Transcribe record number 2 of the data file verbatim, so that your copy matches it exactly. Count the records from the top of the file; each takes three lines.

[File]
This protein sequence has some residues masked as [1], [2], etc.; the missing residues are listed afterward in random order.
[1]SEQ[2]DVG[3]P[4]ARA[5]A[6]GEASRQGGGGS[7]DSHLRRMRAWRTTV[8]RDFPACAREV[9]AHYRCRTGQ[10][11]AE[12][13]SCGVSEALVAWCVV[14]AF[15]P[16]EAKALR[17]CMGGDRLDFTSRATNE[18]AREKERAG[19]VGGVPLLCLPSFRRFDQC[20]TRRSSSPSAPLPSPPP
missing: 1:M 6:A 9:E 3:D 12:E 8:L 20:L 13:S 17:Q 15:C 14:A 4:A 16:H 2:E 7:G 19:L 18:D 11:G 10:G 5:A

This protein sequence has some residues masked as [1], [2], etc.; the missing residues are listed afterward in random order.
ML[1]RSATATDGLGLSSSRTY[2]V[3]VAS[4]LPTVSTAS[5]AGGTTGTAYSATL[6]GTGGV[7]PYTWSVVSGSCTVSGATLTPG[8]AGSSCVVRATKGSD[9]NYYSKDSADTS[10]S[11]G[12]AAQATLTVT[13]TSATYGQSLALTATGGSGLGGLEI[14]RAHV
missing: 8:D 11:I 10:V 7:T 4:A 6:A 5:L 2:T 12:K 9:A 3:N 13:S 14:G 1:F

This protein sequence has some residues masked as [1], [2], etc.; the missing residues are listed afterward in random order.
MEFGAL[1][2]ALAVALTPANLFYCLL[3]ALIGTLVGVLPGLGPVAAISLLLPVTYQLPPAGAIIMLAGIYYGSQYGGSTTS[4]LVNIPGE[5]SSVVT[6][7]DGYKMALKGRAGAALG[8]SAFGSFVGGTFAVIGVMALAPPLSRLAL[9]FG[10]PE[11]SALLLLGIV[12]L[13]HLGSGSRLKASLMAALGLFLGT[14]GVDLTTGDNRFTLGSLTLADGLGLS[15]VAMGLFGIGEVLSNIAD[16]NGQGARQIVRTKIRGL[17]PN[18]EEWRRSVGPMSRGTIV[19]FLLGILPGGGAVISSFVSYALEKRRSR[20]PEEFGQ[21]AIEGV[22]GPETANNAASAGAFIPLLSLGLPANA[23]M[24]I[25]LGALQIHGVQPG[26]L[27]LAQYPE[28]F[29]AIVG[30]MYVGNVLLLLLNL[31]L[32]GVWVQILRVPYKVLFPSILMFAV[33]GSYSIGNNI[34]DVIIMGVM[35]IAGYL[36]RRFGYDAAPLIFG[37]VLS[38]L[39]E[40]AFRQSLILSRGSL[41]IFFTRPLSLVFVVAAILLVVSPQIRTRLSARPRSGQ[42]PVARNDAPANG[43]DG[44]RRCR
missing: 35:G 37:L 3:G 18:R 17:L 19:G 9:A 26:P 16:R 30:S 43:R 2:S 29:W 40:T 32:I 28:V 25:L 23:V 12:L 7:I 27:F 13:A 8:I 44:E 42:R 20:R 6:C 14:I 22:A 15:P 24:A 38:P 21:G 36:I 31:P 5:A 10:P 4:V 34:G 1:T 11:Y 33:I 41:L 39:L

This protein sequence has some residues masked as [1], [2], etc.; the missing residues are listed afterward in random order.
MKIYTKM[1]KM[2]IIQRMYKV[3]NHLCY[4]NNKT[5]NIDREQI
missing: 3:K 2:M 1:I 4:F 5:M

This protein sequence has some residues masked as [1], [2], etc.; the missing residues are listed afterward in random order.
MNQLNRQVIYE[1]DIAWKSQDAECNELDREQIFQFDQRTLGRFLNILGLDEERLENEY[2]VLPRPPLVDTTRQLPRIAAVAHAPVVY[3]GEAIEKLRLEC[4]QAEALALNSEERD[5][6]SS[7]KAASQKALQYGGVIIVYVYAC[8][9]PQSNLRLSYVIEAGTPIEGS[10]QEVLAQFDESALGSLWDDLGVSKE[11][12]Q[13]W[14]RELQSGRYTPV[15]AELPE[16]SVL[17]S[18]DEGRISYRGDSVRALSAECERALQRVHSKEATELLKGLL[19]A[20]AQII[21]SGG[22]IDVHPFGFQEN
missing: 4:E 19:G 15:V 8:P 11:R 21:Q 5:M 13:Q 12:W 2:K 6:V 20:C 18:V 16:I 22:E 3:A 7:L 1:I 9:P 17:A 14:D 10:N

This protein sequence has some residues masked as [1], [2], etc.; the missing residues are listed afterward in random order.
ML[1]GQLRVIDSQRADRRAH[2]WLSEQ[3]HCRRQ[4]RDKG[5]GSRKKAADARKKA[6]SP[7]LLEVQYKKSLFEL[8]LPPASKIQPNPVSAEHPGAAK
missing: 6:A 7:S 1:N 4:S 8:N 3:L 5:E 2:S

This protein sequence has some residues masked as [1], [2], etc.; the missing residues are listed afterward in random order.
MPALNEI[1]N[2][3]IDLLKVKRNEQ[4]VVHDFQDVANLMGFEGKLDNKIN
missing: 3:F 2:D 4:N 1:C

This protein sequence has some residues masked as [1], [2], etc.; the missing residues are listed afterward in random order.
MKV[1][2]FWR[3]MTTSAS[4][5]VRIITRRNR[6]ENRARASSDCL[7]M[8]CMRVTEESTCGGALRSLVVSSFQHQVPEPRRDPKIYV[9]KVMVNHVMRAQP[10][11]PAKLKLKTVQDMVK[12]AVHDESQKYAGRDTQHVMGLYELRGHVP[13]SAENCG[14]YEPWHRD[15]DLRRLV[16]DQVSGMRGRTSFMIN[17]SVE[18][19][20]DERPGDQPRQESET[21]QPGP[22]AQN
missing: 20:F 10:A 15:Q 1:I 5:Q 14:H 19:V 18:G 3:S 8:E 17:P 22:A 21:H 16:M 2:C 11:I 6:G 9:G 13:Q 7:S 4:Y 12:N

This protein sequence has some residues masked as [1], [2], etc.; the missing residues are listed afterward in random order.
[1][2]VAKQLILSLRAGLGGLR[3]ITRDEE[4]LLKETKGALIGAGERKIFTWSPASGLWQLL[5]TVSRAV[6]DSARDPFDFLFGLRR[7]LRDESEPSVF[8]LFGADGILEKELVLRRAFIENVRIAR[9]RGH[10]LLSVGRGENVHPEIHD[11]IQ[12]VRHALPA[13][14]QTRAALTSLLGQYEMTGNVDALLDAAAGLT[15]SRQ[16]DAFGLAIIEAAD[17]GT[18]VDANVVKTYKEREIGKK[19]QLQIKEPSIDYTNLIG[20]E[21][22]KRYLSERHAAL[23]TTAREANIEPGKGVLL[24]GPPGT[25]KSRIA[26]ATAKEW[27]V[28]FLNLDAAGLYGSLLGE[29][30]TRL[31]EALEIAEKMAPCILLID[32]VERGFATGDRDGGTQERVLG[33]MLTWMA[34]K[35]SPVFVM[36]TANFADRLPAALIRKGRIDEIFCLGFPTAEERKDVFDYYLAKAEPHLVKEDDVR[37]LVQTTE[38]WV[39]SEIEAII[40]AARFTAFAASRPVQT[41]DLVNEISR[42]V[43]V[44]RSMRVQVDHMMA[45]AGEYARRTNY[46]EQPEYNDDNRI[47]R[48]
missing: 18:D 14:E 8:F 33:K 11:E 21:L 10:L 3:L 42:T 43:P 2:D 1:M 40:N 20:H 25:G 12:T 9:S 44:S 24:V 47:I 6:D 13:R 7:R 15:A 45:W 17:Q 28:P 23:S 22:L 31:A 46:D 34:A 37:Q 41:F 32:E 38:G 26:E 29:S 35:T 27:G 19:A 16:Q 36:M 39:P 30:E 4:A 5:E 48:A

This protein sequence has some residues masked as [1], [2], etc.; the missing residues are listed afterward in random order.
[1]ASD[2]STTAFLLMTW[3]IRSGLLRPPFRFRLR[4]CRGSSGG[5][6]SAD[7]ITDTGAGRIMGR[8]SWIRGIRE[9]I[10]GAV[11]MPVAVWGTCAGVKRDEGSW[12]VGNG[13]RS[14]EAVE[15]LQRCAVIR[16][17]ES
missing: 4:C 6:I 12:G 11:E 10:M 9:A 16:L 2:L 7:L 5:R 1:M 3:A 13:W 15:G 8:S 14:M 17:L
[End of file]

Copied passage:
This protein sequence has some residues masked as [1], [2], etc.; the missing residues are listed afterward in random order.
ML[1]RSATATDGLGLSSSRTY[2]V[3]VAS[4]LPTVSTAS[5]AGGTTGTAYSATL[6]GTGGV[7]PYTWSVVSGSCTVSGATLTPG[8]AGSSCVVRATKGSD[9]NYYSKDSADTS[10]S[11]G[12]AAQATLTVT[13]TSATYGQSLALTATGGSGLGGLEI[14]RAHV
missing: 8:D 11:I 10:V 7:T 4:A 6:A 5:L 2:T 12:K 9:A 3:N 13:S 14:G 1:F